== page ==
Biography of an English language textbook in Kenya : a journey from conceptualization to the classroom
Kiai, Alice Wanjira (2012) Biography of an English language textbook in Kenya : a journey from conceptualization to the classroom. PhD thesis, University of Warwick.
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This biography tells the life story of a secondary school English coursebook in Kenya following market liberalization (1998) and curriculum review (2002). In ELT, Gray (2007, 2010) first applied the ‘circuit of culture’ model to global English coursebooks; in contrast, I examine the case of a single local publication. The textbook has been described as a politico-economic, socio-cultural, and curriculum product. I focus on it primarily as a curriculum product and delink the circuit of culture from its original application in textbook studies in the service of a sociocultural perspective. I posit that the model has the explanatory power to capture the various research focuses that textbook studies may take. The circuit of culture has five processes or ‘moments’: representation, identity, regulation, production and consumption. Following preliminary work, my ‘journey’ begins in the representation moment, using Littlejohn’s (1992, 1998) framework for materials analysis. In the regulation moment, I interview three participants linked to the curriculum development body (KIE). In the production moment, I interview four authors, the editor and the publishing manager of the selected coursebook. In the consumption moment, I interview sixteen teachers who are or have been users of the materials. Four of the teachers participate in classroom observation and their learners respond to a questionnaire. Finally, I build a key identity statement about the coursebook, pooled from the findings in each moment. I reposition the identity moment and posit its centrality at the core of the circuit. Spurred by insights on innovation in English language education, I support the strengthening of ‘feedback loops’ across moments, and the recognition of the consumption moment as the zone for promoting dynamism and synergy in textbook development. This can (ideally) result in curriculum products and practices capable of overcoming challenges of interpretation and transition, while promoting good practices across moments.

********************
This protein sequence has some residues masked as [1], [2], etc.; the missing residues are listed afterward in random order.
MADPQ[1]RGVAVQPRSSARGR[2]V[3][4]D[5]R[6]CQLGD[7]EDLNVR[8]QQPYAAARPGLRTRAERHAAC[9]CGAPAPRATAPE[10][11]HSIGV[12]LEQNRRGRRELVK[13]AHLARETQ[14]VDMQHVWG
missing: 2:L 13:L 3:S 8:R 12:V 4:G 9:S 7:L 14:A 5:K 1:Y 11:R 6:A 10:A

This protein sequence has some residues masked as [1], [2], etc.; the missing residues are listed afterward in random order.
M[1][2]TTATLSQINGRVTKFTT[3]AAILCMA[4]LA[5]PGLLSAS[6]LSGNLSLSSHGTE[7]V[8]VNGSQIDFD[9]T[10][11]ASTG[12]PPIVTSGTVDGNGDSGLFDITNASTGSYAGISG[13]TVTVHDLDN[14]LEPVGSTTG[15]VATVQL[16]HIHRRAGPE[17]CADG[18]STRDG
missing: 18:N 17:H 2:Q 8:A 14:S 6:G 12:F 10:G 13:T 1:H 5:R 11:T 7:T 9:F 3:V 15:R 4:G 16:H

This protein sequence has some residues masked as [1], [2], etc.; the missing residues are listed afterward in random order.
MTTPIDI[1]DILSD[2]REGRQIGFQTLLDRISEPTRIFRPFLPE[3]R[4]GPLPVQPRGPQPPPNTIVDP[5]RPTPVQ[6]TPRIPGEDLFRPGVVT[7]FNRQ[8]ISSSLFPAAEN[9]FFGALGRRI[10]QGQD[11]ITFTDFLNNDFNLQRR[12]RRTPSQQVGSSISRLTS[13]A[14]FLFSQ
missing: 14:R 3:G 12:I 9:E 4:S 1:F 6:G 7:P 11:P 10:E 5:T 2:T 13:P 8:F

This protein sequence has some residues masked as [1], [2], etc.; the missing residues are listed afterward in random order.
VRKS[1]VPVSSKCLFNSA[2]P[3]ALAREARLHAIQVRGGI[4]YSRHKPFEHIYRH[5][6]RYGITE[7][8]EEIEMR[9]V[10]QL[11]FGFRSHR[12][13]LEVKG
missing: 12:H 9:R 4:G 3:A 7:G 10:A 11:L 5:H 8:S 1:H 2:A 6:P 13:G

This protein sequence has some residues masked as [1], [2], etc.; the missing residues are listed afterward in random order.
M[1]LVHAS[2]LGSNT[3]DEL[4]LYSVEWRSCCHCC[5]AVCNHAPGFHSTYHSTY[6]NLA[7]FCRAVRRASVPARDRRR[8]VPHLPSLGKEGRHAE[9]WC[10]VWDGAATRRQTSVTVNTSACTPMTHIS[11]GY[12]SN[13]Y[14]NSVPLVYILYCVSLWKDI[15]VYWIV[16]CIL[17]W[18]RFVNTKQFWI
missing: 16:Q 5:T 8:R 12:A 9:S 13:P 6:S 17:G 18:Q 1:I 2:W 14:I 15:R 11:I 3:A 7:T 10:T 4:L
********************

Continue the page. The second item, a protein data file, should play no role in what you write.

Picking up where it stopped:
|Item Type:||Thesis or Dissertation (PhD)|
|Subjects:||L Education > LB Theory and practice of education > LB1603 Secondary Education. High schools
P Language and Literature > PE English
|Library of Congress Subject Headings (LCSH):||English language -- Textbooks for foreign speakers, Textbooks -- Publishing -- Kenya, English language -- Study and teaching -- Kenya|
|Institution:||University of Warwick|
|Theses Department:||Centre for Applied Linguistics|
|Supervisor(s)/Advisor:||Rixon, Shelagh ; Smith, Richard C., 1961- ; Macdonald, Malcolm|
|Sponsors:||Commonwealth Scholarship Commission in the United Kingdom (CSCUK)|
|Extent:||xvi, 489 leaves : ill.|
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